Earlier, while participating in budget debate, Senator Raza Rabbani said that the gulf between the rich and poor had widened in the country, which could trigger a street revolution.
He urged the government to practice austerity, radically alter economic priorities, and decrease its reliance on foreign aid. “Such a positive revolution is only possible if there is a grand economic road map and all stakeholder of the Pakistani society are taken on board,” he said.
Rabbani said that the president and prime minister had earlier promised that they would amend the Banking Companies Ordinance. However, he said the promise had not been fulfilled.
“In the 18th Amendment, GST on services has been clearly stated to be a provincial subject. However, this is not being done. We want to make it clear that we will not allow Pakistan’s constitutional agenda to be dedicated by donors or lending institutions,” he said.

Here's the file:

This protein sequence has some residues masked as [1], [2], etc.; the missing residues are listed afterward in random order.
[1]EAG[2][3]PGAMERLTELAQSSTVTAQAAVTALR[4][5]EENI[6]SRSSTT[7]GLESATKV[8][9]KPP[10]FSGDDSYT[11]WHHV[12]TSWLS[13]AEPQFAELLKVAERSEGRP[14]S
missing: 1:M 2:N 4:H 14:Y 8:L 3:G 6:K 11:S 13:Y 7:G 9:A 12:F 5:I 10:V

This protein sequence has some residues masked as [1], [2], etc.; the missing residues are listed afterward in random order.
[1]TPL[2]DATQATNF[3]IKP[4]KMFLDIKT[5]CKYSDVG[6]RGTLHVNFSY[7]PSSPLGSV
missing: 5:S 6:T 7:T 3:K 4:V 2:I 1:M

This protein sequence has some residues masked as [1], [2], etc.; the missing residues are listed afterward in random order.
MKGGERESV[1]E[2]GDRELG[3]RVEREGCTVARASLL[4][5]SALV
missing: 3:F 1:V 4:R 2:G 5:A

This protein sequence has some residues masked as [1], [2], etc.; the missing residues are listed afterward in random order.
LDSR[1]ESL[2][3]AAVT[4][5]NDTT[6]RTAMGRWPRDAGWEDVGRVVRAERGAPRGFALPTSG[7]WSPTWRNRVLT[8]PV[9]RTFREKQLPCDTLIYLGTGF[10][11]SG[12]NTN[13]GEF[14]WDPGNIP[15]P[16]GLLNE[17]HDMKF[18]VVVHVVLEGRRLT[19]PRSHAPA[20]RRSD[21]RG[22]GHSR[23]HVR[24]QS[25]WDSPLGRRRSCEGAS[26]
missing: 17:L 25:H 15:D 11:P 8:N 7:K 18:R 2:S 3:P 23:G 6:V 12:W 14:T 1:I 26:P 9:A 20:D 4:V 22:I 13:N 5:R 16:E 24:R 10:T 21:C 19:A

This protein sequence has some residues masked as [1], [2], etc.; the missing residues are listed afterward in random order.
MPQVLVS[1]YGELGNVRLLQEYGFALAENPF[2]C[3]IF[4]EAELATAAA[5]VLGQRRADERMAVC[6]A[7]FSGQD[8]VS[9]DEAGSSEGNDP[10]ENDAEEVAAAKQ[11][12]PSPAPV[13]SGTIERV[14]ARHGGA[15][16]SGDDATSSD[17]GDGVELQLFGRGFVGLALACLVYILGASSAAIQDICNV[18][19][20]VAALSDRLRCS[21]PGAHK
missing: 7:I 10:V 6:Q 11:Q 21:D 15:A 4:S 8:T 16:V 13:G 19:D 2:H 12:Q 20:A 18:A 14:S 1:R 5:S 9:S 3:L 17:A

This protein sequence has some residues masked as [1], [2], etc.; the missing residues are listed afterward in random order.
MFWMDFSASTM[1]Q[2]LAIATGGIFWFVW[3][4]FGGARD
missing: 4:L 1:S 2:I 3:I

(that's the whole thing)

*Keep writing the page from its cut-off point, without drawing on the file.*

Rabbani stated that the federal government was also continuing with the practice of imposing excise duty in the form of sales tax, which was an open violation of the constitution.
He said that the working class would not allow the privatisation of organisations such as the steel mills, PIA or PEPCO.
However, to improve the performance of these institutions, the present board of directors of these companies should be dissolved, Rabbani said. Participating in the discussion, Senator Haji Adeel said that the government had not consulted its allies over the budget.
Senator Sajid Mir said that government members were enjoying perks and privileges worth billions of rupees at a time when most of the people found it difficult to earn their livelihood.